Approximately 15-35 documents constituting approximately 4,000 images are stored on each CD-ROM. The documents vary greatly in length, format, typeface and the condition of the original document. They contain few non-text images but those that do present special handling challenges. Format variations include:

In addition to differences of format, variations in typeface and condition of the original pages affect the effectiveness of the OCR process.


The initial development of the process outlined in this report was conducted on an RS6000 with 64 MB of memory using Xerox's ScanWorx. Perl version 4 was used to write scripts that controlled both the ScanWorx process and the initial SGML mark-up of the documents. Author/Editor was used to move sample documents through the remaining mark-up stages to fully proofed and validated SGML versions of the documents.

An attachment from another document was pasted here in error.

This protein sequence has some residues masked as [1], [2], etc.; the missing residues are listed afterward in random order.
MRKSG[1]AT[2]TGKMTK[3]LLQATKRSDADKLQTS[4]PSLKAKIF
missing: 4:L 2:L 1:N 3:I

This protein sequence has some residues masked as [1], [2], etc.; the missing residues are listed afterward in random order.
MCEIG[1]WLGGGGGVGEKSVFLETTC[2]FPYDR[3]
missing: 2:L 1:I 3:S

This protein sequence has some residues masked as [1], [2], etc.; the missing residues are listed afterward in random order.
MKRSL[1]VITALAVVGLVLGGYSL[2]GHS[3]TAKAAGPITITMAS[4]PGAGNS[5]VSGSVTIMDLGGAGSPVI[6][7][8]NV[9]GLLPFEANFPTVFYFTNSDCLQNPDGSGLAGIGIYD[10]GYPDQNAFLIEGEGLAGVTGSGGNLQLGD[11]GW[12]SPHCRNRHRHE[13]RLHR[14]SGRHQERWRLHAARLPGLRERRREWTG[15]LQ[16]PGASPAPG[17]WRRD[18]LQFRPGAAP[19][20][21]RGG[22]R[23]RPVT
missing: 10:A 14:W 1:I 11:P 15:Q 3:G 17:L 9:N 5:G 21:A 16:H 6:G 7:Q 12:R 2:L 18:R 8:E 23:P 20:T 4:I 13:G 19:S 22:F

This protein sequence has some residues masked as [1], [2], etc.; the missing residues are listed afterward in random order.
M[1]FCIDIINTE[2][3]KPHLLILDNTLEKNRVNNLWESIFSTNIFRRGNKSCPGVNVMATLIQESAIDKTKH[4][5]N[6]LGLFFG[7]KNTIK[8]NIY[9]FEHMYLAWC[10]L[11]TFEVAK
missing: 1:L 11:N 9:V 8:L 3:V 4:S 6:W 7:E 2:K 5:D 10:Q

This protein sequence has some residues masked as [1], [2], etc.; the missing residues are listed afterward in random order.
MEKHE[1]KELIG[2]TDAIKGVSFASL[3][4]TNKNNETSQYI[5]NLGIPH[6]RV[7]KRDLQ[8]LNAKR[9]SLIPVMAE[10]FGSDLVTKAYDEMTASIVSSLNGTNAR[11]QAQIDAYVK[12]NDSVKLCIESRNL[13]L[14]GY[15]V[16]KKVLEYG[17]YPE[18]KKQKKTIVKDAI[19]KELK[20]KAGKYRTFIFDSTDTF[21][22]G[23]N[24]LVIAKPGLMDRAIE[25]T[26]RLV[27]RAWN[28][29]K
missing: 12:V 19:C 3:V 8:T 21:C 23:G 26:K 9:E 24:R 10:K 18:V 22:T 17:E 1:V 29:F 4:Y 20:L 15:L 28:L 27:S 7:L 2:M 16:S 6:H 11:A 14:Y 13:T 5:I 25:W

Automation of OCR Process Although initially it seemed that the process of converting the TIFF images to text would be fairly straightforward using the ScanWorx toolset, our desire to retain as much information about the individual pages as possible and our need to be able to track exceptions such as non-text images for later processing presented unique challenges. In addition, the varied nature of the documents presented challenges to fully automating the process for maximal character recognition. ScanWorx is not designed to process such a large number of diverse images without human intervention. Nonetheless, we managed to develop a process whereby ScanWorx can process an entire CD-ROM unattended in 7-10 hours producing a minimal number of exceptions that must be handled individually. Handling these exceptions requires an average of 1 to 2 hours of staff time. The percentage of each page that is OCR'ed correctly varies greatly depending on the quality of the image and the typeface. Although we have not done a thorough analysis, a spot check of samples indicates that over 95 percent of each page was scanned correctly - excluding those pages such as title page and advertisements that contain multiple type face and size.